For my first review I decided on this one because it came up in my regular book club that I do with my friends, Reading Between the Wines (RBW). I will admit that this type of story is not my usual cup of tea (anything having to do with religion tends to scare me off – in case the flame ratings weren’t hint enough that I’m a heathen) but I was plesantly surprised at how quickly I got sucked in to this story. Most likely because my own beliefs echo those of Lib. She’s a pragmatist, a realist, as am I, so her view of religion and those zealots that she comes across in the book, really struck a chord with me. The kind of chord that makes me see myself in print every once in a while.
Synopsis: This story follows Elizabeth “Lib” Wright as she travels from London to the middle of Ireland where she has been hired to take care of a sick patient. She’s not provided with much information other than the fact that the people who hired her specifically requested a nurse trained by Florence Nightingale. When she arrives at her patient’s house, she discovers that she is going to be keeping watch over a young girl who claims to have survived on nothing other than Manna from Heaven for the last couple of months. Her and a traveling nun were both hired to watch young Anna and expose her claim as a farce (or so Lib believes) or confirm that the girl is a miracle (as the nun would believe). Though we find out much later that there is more to the story that just a miraculous girl.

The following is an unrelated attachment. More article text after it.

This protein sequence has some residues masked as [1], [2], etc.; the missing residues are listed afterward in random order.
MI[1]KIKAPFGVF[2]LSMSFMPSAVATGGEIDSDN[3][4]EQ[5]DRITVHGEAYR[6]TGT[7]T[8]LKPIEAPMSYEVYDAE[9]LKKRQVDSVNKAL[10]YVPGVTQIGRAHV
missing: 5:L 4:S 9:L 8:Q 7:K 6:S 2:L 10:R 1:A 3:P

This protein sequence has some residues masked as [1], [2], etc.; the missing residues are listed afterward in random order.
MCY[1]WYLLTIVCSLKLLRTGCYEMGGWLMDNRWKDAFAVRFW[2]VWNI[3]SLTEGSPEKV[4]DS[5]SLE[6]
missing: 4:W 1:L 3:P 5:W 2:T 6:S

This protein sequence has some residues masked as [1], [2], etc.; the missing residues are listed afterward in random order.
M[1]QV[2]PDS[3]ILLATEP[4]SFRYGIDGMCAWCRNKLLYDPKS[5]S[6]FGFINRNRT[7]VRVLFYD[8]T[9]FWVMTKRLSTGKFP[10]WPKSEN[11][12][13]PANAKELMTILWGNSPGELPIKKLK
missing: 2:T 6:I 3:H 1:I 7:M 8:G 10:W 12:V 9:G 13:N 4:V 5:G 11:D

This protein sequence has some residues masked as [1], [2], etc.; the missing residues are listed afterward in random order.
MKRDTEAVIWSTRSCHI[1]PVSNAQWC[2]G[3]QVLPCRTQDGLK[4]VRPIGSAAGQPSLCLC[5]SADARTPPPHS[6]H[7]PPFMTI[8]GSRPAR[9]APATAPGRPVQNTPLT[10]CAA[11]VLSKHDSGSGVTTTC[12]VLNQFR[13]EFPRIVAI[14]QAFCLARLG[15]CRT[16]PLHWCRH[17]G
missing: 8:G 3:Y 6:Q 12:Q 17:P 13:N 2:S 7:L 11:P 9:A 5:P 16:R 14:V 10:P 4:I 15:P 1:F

While I did find the reading disjointed at times, I gave this book a 3 out of 5 because I like the topics of discussion that this book engenders. We are essentially given two view points in this novel, that of a believer and a non-believer. Lib is the staunch non-believer, while her counterpart, the nun, is a solid believer in the power of Christ and miracles. We also get to watch Lib’s views develop over the length of the story. She goes from a nurse trained to remain detached from her patients and to care for them to a woman who can no longer stand by when she knows she can fix the problem.
This is not to say that Lib doesn’t have her own issues like The Book Geek” target=”_blank”>See Goodreads for SPOILER Although I can’t say I was really mad about that. This definitely gave me a good think about what it was like, and what it probably still is like, in areas where religion is the major rule of law and innocent parties who don’t know anything different end up suffering because that is what their societal community expects.
Definitely a though-provoking read!